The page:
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Personal hygiene habits affect indoor air quality

Skipping a shower or slathering on lotion changes the mix of volatile organic compounds that waft off skin

by Carolyn Wilke, special to C&EN
June 10, 2024


A close up of two hands being held under shower water.
Credit: Shutterstock

At home, school, and work, our bodies encounter a host of volatile organic compounds, or VOCs, given off by furniture, carpet, or paint. But people also emanate VOCs in appreciable amounts, influencing indoor air quality. New research finds that human hygiene habits such as skipping showers or slathering on lotion also affect the profile of indoor VOCs (Environ. Sci. Technol. 2024, DOI: 10.1021/acs.est.4c01698).

Compounds in skin oils have been found to react with oxidants such as ozone—an air pollutant that often finds its way inside from outdoors—to produce VOCs. So it may seem obvious that showering or not showering might change the VOC mix. “But actually,” says Nijing Wang of the Max Planck Institute for Chemistry, “nobody has done such a study.”

Wang and her colleagues had four male volunteers sit together for several hours a day in a steel room that had been rigged with sensitive instruments to detect VOCs. They gave the men unscented personal care products to use during the study and asked them to avoid consuming alcohol or heavily seasoned foods, which can influence the amounts and type of VOCs they emitted.

The team measured the volunteers’ VOC emissions when the men had showered the previous evening, to get a benchmark level, and then again on 2 successive days when they hadn’t showered. The researchers took these measurements in both ozone-containing and ozone-free air; in another experiment, the team analyzed the molecules wafting off the participants when they had applied lotion before entering the chamber.

After skipped showers, both with and without ozone in the air, the volunteers’ VOC emission rates rose. After the participants had missed showers for 2 days, their total VOCs in ozone-free air were 43% higher than the benchmark level when the major contributors from breath were not included. The mix included VOCs that noses can discern at relatively low concentrations, such as acetic acid and some carboxylic acids, which could produce a vinegary smell, Wang says. These compounds likely result from bacteria munching away at skin cells and oils.

“This is something that’s important,” says Brandon Boor, an indoor air quality researcher at Purdue University who was not involved with the study. “Not everybody takes a shower every single day.” These VOC emissions could affect olfaction, which is an underappreciated aspect of air quality, he adds.

Skin oil is loaded with squalene, a big molecule with 30 carbons and many double bonds that reacts quickly with ozone. Since skin oil levels stay fairly constant even if a person forgoes washing for a day or two, Wang and colleagues figured that the emission of ozonolysis reaction products would also be steady. But when the volunteers didn’t shower, both the emission rates and the variety of VOCs that were released rose when ozone was present. The uptick was probably due to secondary VOCs—those formed from reactions with ozonolysis products.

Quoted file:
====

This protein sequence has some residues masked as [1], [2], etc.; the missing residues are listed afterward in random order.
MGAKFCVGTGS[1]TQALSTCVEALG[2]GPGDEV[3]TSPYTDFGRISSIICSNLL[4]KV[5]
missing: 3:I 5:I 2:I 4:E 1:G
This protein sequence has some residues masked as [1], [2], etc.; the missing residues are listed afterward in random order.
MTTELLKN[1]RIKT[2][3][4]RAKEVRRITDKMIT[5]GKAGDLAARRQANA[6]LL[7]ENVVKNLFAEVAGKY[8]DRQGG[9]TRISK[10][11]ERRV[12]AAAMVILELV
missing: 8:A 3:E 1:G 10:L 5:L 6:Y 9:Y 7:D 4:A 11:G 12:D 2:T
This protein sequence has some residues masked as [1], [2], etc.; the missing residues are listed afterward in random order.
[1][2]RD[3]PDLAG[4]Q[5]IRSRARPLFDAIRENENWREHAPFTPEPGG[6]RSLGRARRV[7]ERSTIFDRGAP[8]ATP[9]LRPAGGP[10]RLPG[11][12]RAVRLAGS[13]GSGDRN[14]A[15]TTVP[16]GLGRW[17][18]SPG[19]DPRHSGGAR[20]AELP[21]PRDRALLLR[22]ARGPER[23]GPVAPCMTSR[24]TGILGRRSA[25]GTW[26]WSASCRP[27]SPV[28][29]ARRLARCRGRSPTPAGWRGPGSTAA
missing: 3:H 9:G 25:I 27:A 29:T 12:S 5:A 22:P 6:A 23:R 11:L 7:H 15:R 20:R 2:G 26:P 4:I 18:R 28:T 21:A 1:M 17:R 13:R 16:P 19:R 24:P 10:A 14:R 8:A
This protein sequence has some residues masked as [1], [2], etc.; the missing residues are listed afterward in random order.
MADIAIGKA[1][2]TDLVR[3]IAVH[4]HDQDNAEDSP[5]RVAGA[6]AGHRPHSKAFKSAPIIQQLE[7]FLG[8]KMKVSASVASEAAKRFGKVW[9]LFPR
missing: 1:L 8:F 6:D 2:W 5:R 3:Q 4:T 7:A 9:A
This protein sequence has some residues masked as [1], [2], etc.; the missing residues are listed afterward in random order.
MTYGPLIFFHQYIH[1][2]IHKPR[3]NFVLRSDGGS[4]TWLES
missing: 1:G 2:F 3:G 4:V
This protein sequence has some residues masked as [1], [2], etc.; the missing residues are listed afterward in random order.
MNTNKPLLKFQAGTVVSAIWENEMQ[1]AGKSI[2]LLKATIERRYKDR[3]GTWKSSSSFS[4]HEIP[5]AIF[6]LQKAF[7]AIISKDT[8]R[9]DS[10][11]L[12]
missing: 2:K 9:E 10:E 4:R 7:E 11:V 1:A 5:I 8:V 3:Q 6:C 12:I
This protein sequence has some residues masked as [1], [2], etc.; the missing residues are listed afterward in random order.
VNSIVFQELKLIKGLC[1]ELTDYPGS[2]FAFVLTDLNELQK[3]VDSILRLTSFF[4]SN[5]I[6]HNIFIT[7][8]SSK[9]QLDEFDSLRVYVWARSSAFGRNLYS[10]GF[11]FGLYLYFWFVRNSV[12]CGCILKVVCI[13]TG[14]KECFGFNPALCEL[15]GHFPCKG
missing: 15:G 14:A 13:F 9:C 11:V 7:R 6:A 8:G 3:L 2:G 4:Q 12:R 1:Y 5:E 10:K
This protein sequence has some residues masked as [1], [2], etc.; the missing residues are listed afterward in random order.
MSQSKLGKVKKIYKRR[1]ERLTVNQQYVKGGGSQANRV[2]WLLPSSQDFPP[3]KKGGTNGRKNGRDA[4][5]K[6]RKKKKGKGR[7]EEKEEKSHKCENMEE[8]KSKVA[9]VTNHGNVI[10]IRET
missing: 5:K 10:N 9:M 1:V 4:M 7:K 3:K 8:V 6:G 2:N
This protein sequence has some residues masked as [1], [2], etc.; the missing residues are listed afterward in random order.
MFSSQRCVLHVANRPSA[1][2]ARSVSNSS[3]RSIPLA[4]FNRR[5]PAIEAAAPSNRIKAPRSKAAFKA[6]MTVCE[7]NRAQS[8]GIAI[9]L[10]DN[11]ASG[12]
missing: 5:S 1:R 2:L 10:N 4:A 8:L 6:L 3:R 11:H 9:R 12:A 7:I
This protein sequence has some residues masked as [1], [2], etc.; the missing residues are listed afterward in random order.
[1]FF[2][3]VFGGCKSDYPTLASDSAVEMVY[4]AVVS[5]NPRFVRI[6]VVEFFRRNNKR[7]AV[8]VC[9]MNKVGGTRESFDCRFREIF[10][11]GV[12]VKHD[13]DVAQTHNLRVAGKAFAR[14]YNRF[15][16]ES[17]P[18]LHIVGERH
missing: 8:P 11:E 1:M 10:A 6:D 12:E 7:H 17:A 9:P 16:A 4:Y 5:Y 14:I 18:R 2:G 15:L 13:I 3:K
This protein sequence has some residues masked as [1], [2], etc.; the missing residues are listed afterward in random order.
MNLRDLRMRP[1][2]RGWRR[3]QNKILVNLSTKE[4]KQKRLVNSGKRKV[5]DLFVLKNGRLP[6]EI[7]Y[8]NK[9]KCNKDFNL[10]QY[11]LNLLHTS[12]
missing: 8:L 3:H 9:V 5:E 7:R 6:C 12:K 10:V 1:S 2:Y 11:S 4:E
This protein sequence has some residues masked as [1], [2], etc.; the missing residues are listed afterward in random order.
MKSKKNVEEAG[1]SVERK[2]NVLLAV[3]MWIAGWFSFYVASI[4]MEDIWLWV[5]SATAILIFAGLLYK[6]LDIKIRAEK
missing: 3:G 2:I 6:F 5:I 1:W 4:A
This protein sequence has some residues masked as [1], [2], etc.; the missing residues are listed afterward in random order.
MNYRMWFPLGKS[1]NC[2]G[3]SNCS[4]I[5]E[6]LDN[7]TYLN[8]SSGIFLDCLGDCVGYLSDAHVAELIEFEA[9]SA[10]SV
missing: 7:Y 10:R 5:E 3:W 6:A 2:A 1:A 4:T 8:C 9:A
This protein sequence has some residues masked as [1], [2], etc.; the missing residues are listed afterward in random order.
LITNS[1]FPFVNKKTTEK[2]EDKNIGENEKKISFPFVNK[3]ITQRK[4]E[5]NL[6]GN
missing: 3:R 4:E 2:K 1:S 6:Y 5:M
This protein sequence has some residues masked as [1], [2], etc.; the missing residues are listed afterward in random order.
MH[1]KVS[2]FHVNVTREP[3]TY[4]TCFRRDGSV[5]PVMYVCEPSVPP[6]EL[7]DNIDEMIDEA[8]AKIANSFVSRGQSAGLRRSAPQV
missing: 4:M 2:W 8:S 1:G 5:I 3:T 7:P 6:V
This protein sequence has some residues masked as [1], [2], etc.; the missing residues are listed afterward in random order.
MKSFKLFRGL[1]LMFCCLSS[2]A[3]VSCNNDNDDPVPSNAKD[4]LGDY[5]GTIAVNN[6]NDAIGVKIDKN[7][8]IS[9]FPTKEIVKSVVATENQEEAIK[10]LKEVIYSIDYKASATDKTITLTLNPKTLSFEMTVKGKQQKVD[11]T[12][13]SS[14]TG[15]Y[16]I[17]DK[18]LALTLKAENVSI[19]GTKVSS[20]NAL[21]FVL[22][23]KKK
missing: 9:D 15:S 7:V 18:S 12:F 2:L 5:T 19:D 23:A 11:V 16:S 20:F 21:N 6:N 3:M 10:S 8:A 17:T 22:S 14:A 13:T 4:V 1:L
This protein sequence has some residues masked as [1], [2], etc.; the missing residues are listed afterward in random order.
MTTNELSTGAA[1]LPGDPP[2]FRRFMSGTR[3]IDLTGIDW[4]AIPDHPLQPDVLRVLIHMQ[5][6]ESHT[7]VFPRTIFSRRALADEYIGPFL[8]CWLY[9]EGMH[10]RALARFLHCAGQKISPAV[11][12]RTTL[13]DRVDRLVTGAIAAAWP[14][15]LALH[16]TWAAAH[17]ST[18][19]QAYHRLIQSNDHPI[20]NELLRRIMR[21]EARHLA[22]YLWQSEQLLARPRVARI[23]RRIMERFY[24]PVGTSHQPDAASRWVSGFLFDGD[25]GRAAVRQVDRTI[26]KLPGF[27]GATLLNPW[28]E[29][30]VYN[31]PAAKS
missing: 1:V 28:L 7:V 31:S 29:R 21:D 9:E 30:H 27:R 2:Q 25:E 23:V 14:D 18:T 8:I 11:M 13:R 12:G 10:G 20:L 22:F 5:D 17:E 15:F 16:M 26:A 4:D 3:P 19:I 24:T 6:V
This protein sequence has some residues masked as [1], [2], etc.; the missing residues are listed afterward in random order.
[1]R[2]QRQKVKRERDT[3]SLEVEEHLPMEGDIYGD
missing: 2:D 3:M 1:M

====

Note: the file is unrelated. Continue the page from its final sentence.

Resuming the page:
There’s not yet much evidence that these ozonolysis products cause negative health effects at the low concentrations generated, says Delphine Farmer, an atmospheric chemist at Colorado State University who wasn’t involved with the work. Some of the compounds detected—4-oxopentanal and 6-methyl-5-hepten-2-one—may cause lung irritation, and long-term toxic effects remain unknown.

Meanwhile, ozone itself is a well-established air toxin, Farmer notes. Reactions that remove it would at least lower ozone exposure, but it’s not clear by how much. Calculations or modeling could show the degree to which such reactions lower indoor levels of ozone.

The researchers measured lower amounts of skin ozonolysis products when participants had applied unscented lotion before they entered the ozone-containing air. The lotion may be acting as a barrier that prevents some of these reactions, Farmer says. But the lotion itself emitted VOCs and contained oils that served as precursors for some VOCs. Many hair products and skin-care products—including fragrances and deodorants—would also contribute to indoor VOCs, Boor says.

Wang recommends showering daily to keep smells from hampering indoor air quality. It’s not clear how the suite of chemicals produced by reactions between ozone, personal care products, and skin affect our health.

Farmer says that because the study looked only at VOCs coming from these four men, it’s missing out on the diversity of compounds that ultimately result from human metabolism, which correlates with gender, age, and race. Still, she says, the study gets to the interesting fundamental question of how our bodies’ metabolic emissions interact with compounds such as oxidants in the air.


This story was updated on June 10, 2024, to correct the byline. The story was written by Carolyn Wilke, not Gina Vitale.



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